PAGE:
Tate Modern’s new exhibition on surrealism redefines a phenomenon which had been seen as Eurocentric into an interconnected, global movement with “convergence points” in Mexico City, Cairo and the Caribbean. The international approach shelters a riotous breadth of styles within the surrealist umbrella, and spurs the discovery of less familiar artists.
TEXT: Nicholas Stephens
IMAGES: Courtesy of various
Would it be fair to say that surrealism has become a tarnished brand? The transition from shock and hostility in the 1930s, to apathy and a hint of ridicule today has been an ignominious one. Perhaps it’s the bold humour of objects such as Lobster Telephone (1938) by Salvador Dalí that has not aged well. The memory of that misjudged photo of Lee Miller taking a bath in Hitler’s bathtub, and of Dalí’s car commercials for Datsun in the 1970s also casts a long shadow.
The immediate impact of a surrealist painting is arguably unchanged from a century ago. A CBC lecture from 1944 by art theorist Grace Pailthorpe titled “Surrealism and Psychology” intones: “If it repulses you, don’t fight it. Accept it! Then go back and have another look”. Paintings such as Naissance(Birth) (1944) by Egypt-born Laurent Marcel Salinas, where a naked human eyeball (considered by some as a proxy for male castration) wriggles in the desert, or the Argentinian Antonio Berni’s Landru en el Hotel (1932) where a severed thumb burrows into a lobotomised man, are evidence of a queasy, almost cannibalistic urge of some surrealists. Their artworks seemingly spring from the same tradition as Goya’s Saturn Devouring His Son (1819–23). There is rarely an accent on making attractive paintings, and the canvases are often replete with multiple objects which resist common classification and frustrate easy explanation.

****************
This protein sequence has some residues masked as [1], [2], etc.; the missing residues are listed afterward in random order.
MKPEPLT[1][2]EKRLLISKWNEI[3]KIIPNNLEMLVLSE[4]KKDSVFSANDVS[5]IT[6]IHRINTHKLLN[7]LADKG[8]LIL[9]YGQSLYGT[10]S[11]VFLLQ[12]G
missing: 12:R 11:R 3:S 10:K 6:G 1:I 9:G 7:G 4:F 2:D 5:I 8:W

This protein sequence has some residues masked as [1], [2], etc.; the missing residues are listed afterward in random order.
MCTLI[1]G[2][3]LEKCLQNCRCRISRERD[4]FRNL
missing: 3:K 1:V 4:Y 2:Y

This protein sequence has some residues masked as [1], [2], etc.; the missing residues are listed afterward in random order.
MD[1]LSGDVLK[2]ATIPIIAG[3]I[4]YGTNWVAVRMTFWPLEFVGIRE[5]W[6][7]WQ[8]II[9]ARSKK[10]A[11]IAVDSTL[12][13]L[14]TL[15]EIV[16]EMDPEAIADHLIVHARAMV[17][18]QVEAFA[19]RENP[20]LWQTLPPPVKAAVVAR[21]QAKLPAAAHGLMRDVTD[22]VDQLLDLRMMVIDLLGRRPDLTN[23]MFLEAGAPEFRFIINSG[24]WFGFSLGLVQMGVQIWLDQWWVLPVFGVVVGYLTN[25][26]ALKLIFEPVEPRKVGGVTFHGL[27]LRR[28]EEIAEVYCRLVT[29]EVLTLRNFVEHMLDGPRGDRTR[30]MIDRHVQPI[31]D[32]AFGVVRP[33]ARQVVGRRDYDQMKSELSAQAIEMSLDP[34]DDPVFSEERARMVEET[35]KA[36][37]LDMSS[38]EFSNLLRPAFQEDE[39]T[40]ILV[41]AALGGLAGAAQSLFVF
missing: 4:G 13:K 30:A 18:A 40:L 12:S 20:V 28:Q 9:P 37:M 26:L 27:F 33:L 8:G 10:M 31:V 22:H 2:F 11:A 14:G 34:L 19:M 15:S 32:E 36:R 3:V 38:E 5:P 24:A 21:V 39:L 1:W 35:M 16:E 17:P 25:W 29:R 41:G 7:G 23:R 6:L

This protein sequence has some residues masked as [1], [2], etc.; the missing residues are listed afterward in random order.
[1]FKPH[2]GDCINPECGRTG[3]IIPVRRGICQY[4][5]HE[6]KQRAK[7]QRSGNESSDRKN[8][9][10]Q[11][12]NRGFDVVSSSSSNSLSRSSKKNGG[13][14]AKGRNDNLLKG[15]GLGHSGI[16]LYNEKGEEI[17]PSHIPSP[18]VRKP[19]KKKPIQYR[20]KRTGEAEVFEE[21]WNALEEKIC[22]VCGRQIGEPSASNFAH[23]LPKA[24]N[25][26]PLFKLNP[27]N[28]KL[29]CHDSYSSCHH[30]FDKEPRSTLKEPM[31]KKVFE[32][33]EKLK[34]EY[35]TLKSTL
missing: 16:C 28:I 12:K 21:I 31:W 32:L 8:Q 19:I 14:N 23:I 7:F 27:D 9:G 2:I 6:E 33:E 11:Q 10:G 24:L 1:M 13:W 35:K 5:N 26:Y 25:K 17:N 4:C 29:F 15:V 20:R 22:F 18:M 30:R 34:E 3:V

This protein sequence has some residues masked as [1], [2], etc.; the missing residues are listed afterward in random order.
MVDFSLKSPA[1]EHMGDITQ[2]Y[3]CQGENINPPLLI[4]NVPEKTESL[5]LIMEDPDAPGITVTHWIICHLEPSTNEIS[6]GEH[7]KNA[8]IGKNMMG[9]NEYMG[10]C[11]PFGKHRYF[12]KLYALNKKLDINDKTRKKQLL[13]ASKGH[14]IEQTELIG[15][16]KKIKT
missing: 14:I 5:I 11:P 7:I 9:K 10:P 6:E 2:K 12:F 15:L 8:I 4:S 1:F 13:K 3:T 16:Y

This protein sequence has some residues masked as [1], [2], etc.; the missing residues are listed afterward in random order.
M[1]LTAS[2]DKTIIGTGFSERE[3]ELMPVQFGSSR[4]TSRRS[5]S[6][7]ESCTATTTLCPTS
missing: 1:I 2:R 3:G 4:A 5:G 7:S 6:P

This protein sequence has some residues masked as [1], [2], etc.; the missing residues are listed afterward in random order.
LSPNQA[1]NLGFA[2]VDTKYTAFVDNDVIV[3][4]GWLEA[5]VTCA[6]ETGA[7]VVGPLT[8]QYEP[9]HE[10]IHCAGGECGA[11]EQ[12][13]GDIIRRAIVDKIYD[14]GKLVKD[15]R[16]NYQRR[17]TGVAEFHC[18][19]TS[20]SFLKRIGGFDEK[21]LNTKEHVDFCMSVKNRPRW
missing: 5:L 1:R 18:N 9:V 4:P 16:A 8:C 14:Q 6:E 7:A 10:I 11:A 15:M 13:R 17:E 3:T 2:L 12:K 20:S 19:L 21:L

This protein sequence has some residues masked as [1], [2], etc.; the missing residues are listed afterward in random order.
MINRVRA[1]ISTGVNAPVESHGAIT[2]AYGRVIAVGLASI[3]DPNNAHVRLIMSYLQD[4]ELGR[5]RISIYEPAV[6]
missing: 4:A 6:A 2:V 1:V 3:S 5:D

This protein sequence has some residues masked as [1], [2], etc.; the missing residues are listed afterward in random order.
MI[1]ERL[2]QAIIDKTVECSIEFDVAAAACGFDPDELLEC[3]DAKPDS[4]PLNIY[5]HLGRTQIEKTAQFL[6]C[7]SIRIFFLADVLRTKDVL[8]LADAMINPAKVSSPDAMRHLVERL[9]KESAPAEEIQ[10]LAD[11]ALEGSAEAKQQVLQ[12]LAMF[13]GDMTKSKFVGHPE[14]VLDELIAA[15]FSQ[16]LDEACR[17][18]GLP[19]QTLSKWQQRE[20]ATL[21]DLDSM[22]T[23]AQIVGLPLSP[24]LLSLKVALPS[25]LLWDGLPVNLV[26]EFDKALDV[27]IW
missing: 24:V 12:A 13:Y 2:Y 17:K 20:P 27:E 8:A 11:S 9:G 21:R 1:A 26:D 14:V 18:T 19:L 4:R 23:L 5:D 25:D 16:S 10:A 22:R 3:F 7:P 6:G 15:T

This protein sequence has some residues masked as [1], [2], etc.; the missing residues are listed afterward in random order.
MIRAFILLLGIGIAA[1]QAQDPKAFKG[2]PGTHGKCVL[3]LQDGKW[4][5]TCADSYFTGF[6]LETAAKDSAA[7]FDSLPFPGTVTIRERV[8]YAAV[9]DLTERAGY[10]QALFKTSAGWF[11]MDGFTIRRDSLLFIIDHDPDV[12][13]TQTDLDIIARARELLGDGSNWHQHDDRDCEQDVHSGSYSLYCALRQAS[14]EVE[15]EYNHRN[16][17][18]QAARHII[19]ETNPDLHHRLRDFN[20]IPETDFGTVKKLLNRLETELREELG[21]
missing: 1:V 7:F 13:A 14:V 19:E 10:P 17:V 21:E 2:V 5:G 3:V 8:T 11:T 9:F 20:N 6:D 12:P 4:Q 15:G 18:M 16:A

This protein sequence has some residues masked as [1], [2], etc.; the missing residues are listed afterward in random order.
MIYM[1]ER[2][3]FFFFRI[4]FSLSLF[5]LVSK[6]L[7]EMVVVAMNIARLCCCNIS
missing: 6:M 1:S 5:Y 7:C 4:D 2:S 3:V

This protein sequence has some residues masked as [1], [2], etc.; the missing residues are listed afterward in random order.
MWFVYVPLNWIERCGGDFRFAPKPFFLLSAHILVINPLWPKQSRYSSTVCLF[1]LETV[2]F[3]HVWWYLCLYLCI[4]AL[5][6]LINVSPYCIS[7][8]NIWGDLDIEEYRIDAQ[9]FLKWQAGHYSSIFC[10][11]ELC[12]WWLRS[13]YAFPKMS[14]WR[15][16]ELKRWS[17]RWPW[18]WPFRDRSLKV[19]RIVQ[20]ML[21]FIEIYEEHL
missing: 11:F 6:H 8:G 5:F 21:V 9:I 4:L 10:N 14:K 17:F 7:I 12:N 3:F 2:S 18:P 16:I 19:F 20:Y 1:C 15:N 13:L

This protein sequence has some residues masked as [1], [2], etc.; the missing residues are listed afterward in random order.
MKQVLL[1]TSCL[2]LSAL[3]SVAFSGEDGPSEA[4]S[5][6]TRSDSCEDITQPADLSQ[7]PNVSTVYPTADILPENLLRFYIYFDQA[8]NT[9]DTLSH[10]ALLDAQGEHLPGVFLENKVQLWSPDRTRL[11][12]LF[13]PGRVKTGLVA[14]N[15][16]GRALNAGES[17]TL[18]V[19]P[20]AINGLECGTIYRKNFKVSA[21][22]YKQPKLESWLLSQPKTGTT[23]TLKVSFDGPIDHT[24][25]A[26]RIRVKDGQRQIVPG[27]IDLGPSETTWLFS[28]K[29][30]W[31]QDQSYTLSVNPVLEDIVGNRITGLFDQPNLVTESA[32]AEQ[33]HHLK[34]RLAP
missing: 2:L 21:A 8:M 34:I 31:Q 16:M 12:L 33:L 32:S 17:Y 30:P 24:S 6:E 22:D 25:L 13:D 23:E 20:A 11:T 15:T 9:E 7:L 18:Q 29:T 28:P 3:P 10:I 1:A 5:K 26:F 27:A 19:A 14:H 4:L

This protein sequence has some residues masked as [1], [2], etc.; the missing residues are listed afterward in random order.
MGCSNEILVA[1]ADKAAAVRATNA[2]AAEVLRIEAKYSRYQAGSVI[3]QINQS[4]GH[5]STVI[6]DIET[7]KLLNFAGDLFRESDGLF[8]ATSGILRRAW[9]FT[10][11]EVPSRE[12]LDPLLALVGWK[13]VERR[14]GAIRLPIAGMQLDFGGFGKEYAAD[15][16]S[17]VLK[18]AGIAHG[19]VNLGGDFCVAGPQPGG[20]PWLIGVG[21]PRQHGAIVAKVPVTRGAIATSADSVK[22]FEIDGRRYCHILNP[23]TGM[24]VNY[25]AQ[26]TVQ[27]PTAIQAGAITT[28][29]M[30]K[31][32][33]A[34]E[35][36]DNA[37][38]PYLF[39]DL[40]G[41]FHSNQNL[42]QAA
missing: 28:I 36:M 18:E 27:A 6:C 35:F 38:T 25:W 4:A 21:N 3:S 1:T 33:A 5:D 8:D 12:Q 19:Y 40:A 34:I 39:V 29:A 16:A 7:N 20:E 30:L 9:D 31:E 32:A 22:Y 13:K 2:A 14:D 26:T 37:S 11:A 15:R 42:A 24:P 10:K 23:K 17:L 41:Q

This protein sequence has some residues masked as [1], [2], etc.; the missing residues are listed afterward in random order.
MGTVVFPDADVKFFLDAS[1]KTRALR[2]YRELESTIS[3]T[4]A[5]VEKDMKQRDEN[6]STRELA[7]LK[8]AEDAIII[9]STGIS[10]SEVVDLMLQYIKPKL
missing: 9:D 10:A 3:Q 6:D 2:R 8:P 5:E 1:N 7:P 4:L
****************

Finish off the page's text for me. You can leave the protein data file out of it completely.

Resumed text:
When I studied playwright Bertolt Brecht, I found his defamiliarization techniques more enjoyable to discuss than to see. Surrealism, itself a proponent of defamiliarization, is reminiscent. Some of the most beautiful aspects of surrealism lie in its dissection. Consider this quotation from poet Isidore Ducasse: “As beautiful as the chance encounter of a sewing machine and an umbrella on an operating table”; or the line from the inaugural issue of La Révolution Surréaliste which claims, “Surrealism opens the door of the dream to all those for whom night is miserly”.
Dreams might suggest fantasy, rather than engagement with reality. This exhibition steers us away from this conclusion. There is certainly a great power and engagement to many of the works on display here. Notable examples include Coups de bâtons (1937) by Mayo (Antoine Malliarakis) where the rhythmic intensity of the painting symphonises the fleeing, beating and whirling. It marries surrealism’s trademark grain of humour, juxtaposition of odd objects and sadism with a satirical, political purpose.